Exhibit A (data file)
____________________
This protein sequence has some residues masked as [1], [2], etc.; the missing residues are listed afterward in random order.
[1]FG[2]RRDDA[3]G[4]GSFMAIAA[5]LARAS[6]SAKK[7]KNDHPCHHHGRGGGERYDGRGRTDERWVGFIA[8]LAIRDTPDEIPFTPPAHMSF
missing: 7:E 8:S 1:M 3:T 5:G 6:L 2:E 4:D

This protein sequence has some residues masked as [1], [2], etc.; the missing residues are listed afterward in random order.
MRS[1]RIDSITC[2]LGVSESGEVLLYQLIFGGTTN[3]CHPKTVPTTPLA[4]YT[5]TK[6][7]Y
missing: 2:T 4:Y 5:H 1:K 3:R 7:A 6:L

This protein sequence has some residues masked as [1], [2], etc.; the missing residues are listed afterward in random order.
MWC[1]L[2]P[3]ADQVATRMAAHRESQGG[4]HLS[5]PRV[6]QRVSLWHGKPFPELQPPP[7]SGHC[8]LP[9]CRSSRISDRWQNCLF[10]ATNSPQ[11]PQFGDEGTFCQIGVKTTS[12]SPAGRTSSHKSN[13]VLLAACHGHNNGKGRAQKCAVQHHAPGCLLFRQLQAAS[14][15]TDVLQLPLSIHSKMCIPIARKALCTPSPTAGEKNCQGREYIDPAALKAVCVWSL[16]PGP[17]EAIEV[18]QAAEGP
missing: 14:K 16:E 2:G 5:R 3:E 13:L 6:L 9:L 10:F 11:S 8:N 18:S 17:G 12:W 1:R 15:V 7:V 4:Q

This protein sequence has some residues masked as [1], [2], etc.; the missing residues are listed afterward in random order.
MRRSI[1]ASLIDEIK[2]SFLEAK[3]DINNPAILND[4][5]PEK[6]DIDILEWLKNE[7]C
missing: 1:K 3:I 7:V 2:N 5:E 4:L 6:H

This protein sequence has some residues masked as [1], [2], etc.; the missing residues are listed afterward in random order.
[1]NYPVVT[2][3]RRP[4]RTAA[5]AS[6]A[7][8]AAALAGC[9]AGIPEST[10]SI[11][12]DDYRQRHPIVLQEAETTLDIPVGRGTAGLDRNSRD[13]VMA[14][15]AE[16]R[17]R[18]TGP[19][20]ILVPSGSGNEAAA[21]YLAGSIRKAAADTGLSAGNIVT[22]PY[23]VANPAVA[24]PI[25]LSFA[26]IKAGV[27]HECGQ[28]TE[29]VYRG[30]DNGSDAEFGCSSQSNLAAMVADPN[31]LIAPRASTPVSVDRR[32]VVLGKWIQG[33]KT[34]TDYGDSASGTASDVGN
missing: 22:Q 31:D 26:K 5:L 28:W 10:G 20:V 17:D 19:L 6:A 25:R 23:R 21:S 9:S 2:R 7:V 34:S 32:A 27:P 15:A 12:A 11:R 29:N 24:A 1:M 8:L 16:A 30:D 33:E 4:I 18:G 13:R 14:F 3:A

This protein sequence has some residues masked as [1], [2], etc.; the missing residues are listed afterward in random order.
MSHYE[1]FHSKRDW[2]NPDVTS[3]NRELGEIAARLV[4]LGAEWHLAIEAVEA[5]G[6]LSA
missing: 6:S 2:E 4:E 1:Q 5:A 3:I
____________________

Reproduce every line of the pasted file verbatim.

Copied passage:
This protein sequence has some residues masked as [1], [2], etc.; the missing residues are listed afterward in random order.
[1]FG[2]RRDDA[3]G[4]GSFMAIAA[5]LARAS[6]SAKK[7]KNDHPCHHHGRGGGERYDGRGRTDERWVGFIA[8]LAIRDTPDEIPFTPPAHMSF
missing: 7:E 8:S 1:M 3:T 5:G 6:L 2:E 4:D

This protein sequence has some residues masked as [1], [2], etc.; the missing residues are listed afterward in random order.
MRS[1]RIDSITC[2]LGVSESGEVLLYQLIFGGTTN[3]CHPKTVPTTPLA[4]YT[5]TK[6][7]Y
missing: 2:T 4:Y 5:H 1:K 3:R 7:A 6:L

This protein sequence has some residues masked as [1], [2], etc.; the missing residues are listed afterward in random order.
MWC[1]L[2]P[3]ADQVATRMAAHRESQGG[4]HLS[5]PRV[6]QRVSLWHGKPFPELQPPP[7]SGHC[8]LP[9]CRSSRISDRWQNCLF[10]ATNSPQ[11]PQFGDEGTFCQIGVKTTS[12]SPAGRTSSHKSN[13]VLLAACHGHNNGKGRAQKCAVQHHAPGCLLFRQLQAAS[14][15]TDVLQLPLSIHSKMCIPIARKALCTPSPTAGEKNCQGREYIDPAALKAVCVWSL[16]PGP[17]EAIEV[18]QAAEGP
missing: 14:K 16:E 2:G 5:R 3:E 13:L 6:L 9:L 10:F 11:S 8:N 18:S 17:G 12:W 1:R 15:V 7:V 4:Q

This protein sequence has some residues masked as [1], [2], etc.; the missing residues are listed afterward in random order.
MRRSI[1]ASLIDEIK[2]SFLEAK[3]DINNPAILND[4][5]PEK[6]DIDILEWLKNE[7]C
missing: 1:K 3:I 7:V 2:N 5:E 4:L 6:H

This protein sequence has some residues masked as [1], [2], etc.; the missing residues are listed afterward in random order.
[1]NYPVVT[2][3]RRP[4]RTAA[5]AS[6]A[7][8]AAALAGC[9]AGIPEST[10]SI[11][12]DDYRQRHPIVLQEAETTLDIPVGRGTAGLDRNSRD[13]VMA[14][15]AE[16]R[17]R[18]TGP[19][20]ILVPSGSGNEAAA[21]YLAGSIRKAAADTGLSAGNIVT[22]PY[23]VANPAVA[24]PI[25]LSFA[26]IKAGV[27]HECGQ[28]TE[29]VYRG[30]DNGSDAEFGCSSQSNLAAMVADPN[31]LIAPRASTPVSVDRR[32]VVLGKWIQG[33]KT[34]TDYGDSASGTASDVGN
missing: 22:Q 31:D 26:K 5:L 28:W 10:G 20:V 17:D 19:L 6:A 25:R 23:R 21:S 9:S 2:R 7:V 34:S 32:A 27:P 15:A 12:A 11:R 29:N 24:A 1:M 8:L 16:A 30:D 33:E 4:I 18:G 13:R 14:F 3:A

This protein sequence has some residues masked as [1], [2], etc.; the missing residues are listed afterward in random order.
MSHYE[1]FHSKRDW[2]NPDVTS[3]NRELGEIAARLV[4]LGAEWHLAIEAVEA[5]G[6]LSA
missing: 6:S 2:E 4:E 1:Q 5:A 3:I